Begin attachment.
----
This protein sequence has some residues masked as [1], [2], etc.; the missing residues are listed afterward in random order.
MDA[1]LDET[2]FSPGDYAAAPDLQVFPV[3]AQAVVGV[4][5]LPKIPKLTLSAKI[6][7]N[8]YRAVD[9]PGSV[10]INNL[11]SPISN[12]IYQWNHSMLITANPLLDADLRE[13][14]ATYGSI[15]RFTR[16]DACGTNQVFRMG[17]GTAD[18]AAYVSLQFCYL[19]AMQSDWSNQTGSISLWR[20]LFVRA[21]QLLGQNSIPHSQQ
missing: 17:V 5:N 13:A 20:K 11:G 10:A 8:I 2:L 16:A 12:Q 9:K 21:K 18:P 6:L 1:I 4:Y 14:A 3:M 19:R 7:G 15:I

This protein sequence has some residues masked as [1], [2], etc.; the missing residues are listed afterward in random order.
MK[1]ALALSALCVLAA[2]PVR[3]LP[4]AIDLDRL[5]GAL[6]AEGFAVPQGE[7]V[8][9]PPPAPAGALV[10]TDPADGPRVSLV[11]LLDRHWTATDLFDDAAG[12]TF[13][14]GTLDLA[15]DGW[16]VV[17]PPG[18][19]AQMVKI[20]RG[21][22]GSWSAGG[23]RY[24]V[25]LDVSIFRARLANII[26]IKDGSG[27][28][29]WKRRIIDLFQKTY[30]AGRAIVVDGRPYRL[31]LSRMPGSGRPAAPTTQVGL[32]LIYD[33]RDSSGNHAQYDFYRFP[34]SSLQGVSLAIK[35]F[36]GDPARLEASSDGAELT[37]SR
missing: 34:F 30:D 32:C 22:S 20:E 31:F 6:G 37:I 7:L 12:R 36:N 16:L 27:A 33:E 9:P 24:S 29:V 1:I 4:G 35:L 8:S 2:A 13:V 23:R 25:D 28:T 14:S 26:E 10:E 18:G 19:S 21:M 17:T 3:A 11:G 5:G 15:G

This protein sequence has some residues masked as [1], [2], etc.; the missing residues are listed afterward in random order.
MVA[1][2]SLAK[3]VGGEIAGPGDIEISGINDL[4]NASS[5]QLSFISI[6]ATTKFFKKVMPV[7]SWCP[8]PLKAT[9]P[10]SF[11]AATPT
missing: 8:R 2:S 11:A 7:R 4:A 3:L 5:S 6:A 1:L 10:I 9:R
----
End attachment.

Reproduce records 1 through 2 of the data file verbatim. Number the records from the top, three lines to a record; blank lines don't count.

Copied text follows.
This protein sequence has some residues masked as [1], [2], etc.; the missing residues are listed afterward in random order.
MDA[1]LDET[2]FSPGDYAAAPDLQVFPV[3]AQAVVGV[4][5]LPKIPKLTLSAKI[6][7]N[8]YRAVD[9]PGSV[10]INNL[11]SPISN[12]IYQWNHSMLITANPLLDADLRE[13][14]ATYGSI[15]RFTR[16]DACGTNQVFRMG[17]GTAD[18]AAYVSLQFCYL[19]AMQSDWSNQTGSISLWR[20]LFVRA[21]QLLGQNSIPHSQQ
missing: 17:V 5:N 13:A 20:K 11:G 10:A 8:I 2:L 16:A 12:Q 9:K 21:K 18:P 6:L 1:I 4:Y 14:A 3:M 19:R 7:G 15:I

This protein sequence has some residues masked as [1], [2], etc.; the missing residues are listed afterward in random order.
MK[1]ALALSALCVLAA[2]PVR[3]LP[4]AIDLDRL[5]GAL[6]AEGFAVPQGE[7]V[8][9]PPPAPAGALV[10]TDPADGPRVSLV[11]LLDRHWTATDLFDDAAG[12]TF[13][14]GTLDLA[15]DGW[16]VV[17]PPG[18][19]AQMVKI[20]RG[21][22]GSWSAGG[23]RY[24]V[25]LDVSIFRARLANII[26]IKDGSG[27][28][29]WKRRIIDLFQKTY[30]AGRAIVVDGRPYRL[31]LSRMPGSGRPAAPTTQVGL[32]LIYD[33]RDSSGNHAQYDFYRFP[34]SSLQGVSLAIK[35]F[36]GDPARLEASSDGAELT[37]SR
missing: 34:F 30:D 32:C 22:S 20:E 31:F 6:G 37:I 7:L 12:R 36:N 16:L 27:A 33:E 9:P 24:S 29:V 1:I 4:G 35:L 8:S 2:A 13:V 23:R 25:D 28:T 14:S 26:E 10:E 18:G 19:S 21:M 17:T 3:A 11:G 5:G 15:G